Wander Javier, SS, Twins (DSL Twins): 3-4, R, 2 2B, RBI, K. The Twins gave Javier $4 million last summer because of his exceptional athleticism, speed, arm strength, defensive potential, and bat speed. He needs to prove he can adjust to professional pitching, but if he does, Javier could be a big-time prospect.

Alexander Palma, OF, Yankees (Low-A Charleston): 4-5, 2B, RBI. Palma was a Yankees bonus baby in 2012, receiving $800,000 out of Venezuela as a 16-year old, profiling as a solid right-field prospect. After a rough 2015 season with Low-A Charleston, Palma’s 2016 debut was strong and hopefully hints at the development of his offensive game.

Tyler Mahle, RHP, Reds (High-A Daytona): 7 IP, 5 H, 0 R/ER, 0 BB, 7 K. Mahle continues to progress as a prospect after entering pro ball as an over-slot seventh rounder in 2013. He commands a low-90s sinking fastball that reaches 94-95 well, and mixes two good secondary pitches, giving him a chance to be a no. 4 starter if his progression continues.

Brian Mundell, 1B, Rockies (Low-A Asheville): 3-5, 2 R, 2B, RBI. Another prospect making his 2016 debut, Mundell has that challenging right-right first-base profile that is oh so difficult to navigate, but he also owns the legitimate plus raw power to make it work. With an ability to control the strike zone and the patience to work counts, Mundell finds pitches he can drive. If he can begin driving the ball out of the park instead of into the gaps, he could gain some recognition as a first-base prospect, such as they are.

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Luis Severino looked good, 6.0-IP, 3-H. 1-BB, 0-ER, 7-K
Though Derek Fisher isn't mentioned here, I'd be eager to get your take on his season thus far. Seems to be walking a bit more and striking out slightly less than last year, and the power is still showing in his jump to AA, his having hit his 11th homer last evening (an oppo shot to the top of the foul pole in left).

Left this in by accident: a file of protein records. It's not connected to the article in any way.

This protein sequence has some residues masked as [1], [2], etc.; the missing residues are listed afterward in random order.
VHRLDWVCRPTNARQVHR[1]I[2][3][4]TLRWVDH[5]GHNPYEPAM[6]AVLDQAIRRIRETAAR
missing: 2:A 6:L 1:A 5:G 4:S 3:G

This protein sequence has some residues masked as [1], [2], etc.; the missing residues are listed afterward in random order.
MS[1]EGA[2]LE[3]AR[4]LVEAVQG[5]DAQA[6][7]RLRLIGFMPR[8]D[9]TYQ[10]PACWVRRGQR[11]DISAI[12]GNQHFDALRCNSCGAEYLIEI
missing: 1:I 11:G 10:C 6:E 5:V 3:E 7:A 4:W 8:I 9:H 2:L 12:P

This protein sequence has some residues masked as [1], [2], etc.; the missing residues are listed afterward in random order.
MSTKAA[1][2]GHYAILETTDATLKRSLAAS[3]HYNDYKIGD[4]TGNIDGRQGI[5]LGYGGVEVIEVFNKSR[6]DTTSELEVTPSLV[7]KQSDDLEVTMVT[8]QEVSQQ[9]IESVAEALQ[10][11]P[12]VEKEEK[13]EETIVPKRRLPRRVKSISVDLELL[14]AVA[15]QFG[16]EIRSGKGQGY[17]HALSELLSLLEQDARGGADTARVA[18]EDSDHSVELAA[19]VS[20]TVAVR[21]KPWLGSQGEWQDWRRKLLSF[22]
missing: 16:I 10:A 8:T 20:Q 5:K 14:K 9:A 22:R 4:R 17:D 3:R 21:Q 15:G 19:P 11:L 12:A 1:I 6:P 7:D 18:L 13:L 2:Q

Not sure if improved plate discipline or being sandwiched between Bregman and JD Davis is the reason for his improvement in BA, but the improvement is there, and he continues to hit the ball hard, with an above avg BABIP.

He may profile as a left fielder only (though he has the speed to play center, certainly), but he's also toolsy, with in-game base-stealing speed to go with plus / plus plus power. He lacks an arm in the OF, but again, his hitting for a higher average -- especially after a slow start -- seems to augur well, though the sample size is still small.

So for someone like Fisher, does his speed separate him from others with a left field profile in the estimation of the scouting community? Or is he the kind of guy whose power and speed can make for an intriguing conversion to, say, first base?
Fisher's numbers this year are buoyed in large part by an electric May performance, and I would need to see him maintain some of that improvement before I'm completely on board that he's a different player.

There's always going to be strikeouts because he works counts and gets deep -- sometimes to his detriment -- but that's okay if the power truly comes through in game situations like it seems to be doing this year.

While the speed he owns is nice, I don't think it's a significant factor in his profile/projection as it relates to other left fielders. He's not a guy you're going to move to first base, even though he's below-average in multiple respects in left field. The bat is going to be the ultimate factor in his role and value.
Kind of weird that there is no down vote for moderator posts, no? I don't see how you can dismiss May when it is early June lol.
Dalton Pompey is hitting .410 with six walks and four steals in his last ten games at triple-A, all while Pillar's wRC+ sits at 73.
I dimly remember your reservations on Meadows on your old site, Mark, but not the reason. He's always been a clear impact player for me dating back to his prep days, so what held you back?
I had two primary concerns on Meadows, and when taken together, they caused me to pause quite a bit. I questioned how much power he would bring to game situations, and I also questioned his ability to stick in center field; a bad combination for me. He's done admirably to shut me up on both accounts.
Both were reasonable questions, so makes sense. Just couldn't remember the specifics. Thanks for the response, Mark.
If you weren't aware, R Lopez is a household name everywhere that there is prospect coverage.